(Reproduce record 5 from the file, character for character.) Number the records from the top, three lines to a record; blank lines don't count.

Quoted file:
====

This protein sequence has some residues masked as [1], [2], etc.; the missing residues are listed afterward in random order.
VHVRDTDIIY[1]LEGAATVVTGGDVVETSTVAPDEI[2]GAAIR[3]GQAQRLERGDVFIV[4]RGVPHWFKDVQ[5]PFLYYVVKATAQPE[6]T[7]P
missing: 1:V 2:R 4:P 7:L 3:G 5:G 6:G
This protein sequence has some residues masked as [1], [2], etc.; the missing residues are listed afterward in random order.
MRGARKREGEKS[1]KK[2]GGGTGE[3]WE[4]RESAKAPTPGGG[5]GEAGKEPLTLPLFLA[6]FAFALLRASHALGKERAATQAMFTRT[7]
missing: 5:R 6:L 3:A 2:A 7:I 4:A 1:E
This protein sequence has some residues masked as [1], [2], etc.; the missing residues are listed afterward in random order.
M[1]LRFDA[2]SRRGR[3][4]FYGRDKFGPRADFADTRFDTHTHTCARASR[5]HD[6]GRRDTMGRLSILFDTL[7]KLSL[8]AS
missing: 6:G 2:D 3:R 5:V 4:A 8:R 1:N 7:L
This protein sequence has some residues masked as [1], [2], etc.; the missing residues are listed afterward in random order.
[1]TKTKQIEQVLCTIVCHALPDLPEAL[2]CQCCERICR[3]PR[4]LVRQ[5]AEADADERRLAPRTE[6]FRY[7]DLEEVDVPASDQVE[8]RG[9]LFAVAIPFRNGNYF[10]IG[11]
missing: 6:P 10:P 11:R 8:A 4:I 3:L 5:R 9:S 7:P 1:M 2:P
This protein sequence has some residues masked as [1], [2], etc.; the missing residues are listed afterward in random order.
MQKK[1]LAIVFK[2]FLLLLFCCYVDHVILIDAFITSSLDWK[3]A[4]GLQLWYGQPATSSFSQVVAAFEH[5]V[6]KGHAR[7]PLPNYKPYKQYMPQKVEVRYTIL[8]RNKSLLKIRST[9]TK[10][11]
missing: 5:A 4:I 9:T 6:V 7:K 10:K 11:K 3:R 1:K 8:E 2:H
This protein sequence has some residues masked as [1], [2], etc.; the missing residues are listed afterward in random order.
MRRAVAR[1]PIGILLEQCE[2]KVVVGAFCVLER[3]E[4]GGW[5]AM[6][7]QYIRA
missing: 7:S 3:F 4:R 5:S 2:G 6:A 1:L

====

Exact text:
This protein sequence has some residues masked as [1], [2], etc.; the missing residues are listed afterward in random order.
MQKK[1]LAIVFK[2]FLLLLFCCYVDHVILIDAFITSSLDWK[3]A[4]GLQLWYGQPATSSFSQVVAAFEH[5]V[6]KGHAR[7]PLPNYKPYKQYMPQKVEVRYTIL[8]RNKSLLKIRST[9]TK[10][11]
missing: 5:A 4:I 9:T 6:V 7:K 10:K 11:K 3:R 1:K 8:E 2:H